It’s no surprise then that we also have a number of programs on air today that began in 1976, including The Concrete Gang. Originally presented by the Builders Labourers’ Federation, and now presented by the Construction Division of the CFMEU, in the intervening years the attacks on workers and the union bashing has continued unabated.
Through all of the many controversies—the overt and covert attempts to destroy the station, the funding crises—3CR has prevailed. Its creation wasn’t easy. It was something we had to fight for and must continue to fight for as long as it’s necessary. A fundamental part of the station’s resilience and success has been our financial independence, alongside our place as a source of news and culture that is genuinely owned and operated by the community. For this reason we ask all of our listeners and supporters to donate at this time of year to keep us going for another 40 years, when who knows, we may even have transformed into a post-revolutionary radio station.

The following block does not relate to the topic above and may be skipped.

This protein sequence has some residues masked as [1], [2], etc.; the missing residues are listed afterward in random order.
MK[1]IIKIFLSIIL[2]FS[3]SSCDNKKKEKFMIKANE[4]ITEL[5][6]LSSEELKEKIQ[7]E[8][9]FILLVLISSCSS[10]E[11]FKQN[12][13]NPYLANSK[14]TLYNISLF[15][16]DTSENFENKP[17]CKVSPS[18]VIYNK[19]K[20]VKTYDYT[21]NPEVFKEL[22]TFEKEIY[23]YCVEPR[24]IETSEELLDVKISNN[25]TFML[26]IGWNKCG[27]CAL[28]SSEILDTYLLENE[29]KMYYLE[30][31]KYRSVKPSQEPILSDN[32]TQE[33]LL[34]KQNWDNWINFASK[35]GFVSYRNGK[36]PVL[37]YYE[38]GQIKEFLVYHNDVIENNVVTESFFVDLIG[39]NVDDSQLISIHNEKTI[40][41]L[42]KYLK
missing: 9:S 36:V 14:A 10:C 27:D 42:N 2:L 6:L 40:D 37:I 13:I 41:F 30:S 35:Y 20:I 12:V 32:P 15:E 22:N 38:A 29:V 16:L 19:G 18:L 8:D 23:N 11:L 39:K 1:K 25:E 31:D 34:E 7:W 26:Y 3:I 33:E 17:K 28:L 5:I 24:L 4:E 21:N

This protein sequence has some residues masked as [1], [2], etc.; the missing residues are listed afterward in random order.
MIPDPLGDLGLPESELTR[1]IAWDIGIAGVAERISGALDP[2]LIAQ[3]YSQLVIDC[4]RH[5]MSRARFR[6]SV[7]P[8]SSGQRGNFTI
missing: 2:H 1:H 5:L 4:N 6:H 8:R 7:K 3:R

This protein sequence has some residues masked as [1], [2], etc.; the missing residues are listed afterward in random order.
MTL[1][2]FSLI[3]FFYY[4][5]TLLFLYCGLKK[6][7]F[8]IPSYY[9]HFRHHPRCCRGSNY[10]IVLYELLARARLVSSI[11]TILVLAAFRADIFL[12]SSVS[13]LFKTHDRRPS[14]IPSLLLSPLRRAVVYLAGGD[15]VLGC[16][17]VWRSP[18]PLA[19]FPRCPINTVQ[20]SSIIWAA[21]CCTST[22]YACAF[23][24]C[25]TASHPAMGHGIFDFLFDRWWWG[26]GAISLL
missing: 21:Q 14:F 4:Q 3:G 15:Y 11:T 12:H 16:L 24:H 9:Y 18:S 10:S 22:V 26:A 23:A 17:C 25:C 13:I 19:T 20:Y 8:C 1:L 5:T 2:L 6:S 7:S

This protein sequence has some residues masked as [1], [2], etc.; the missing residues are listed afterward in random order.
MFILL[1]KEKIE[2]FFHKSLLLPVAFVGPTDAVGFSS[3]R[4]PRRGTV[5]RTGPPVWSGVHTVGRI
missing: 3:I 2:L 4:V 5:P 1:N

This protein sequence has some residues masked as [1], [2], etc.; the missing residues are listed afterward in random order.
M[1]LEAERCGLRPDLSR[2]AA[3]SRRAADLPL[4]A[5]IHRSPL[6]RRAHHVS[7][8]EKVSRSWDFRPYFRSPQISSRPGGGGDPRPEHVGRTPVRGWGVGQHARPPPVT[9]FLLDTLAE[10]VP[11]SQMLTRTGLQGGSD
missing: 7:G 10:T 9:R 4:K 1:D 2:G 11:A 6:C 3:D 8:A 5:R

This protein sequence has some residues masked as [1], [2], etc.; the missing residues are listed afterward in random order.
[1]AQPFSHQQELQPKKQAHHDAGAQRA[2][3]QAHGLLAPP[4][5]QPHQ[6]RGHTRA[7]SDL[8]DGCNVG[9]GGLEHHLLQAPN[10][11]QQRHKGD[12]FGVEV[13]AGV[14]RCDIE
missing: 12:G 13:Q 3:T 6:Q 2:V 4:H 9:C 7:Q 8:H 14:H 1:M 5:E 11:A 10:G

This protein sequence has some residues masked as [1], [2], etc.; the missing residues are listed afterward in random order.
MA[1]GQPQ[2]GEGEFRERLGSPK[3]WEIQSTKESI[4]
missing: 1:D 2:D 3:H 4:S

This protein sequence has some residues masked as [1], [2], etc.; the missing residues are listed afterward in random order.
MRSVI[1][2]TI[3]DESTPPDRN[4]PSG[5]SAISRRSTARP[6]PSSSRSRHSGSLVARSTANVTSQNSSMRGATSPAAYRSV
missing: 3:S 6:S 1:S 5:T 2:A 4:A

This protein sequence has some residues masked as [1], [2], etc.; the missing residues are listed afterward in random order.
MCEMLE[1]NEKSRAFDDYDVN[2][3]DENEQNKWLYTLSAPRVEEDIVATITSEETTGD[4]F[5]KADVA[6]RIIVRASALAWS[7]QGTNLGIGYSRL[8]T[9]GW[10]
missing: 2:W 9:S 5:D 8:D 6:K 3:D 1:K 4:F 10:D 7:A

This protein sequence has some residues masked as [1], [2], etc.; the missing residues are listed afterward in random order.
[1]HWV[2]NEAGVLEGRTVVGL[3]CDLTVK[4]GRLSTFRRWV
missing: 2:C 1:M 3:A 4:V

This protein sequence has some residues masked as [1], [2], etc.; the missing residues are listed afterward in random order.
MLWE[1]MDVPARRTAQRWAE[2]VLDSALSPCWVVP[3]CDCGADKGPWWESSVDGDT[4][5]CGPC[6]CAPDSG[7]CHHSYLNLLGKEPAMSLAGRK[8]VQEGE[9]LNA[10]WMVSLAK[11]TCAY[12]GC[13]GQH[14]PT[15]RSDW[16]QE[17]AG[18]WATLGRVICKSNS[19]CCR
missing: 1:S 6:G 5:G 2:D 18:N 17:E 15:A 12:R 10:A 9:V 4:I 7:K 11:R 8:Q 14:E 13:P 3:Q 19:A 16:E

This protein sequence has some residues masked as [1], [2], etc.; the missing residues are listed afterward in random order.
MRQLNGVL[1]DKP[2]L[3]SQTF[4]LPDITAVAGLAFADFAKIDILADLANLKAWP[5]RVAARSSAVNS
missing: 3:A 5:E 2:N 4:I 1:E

Until then, Happy Birthday 3CR, give ‘em hell!
'Dare to Struggle, Dare to Win!'
James McKenzie, Chairperson
During the final weeks of the Whitlam Government 3CR learned its broadcast licence was granted. Six months later, around May Day 1976, 3CR began its test broadcasts from studios in Melbourne’s southeast.
1976 was a highly ideologically driven time: Pol Pot’s ‘Democratic Kampuchea’ was proclaimed the government of Cambodia by the Khmer Rouge and the US Supreme Court ruled the death penalty wasn’t inherently cruel or unusual and was therefore constitutionally acceptable.
Meanwhile, the Chilean secret police assassinated Pinochet opponent Orlando Letelier with a car bomb in Washington D.C. and our Prime Minister, Malcolm Fraser, stood in Parliament and condemned ‘undue world criticism’ of the USA when he announced his government’s foreign policy objectives.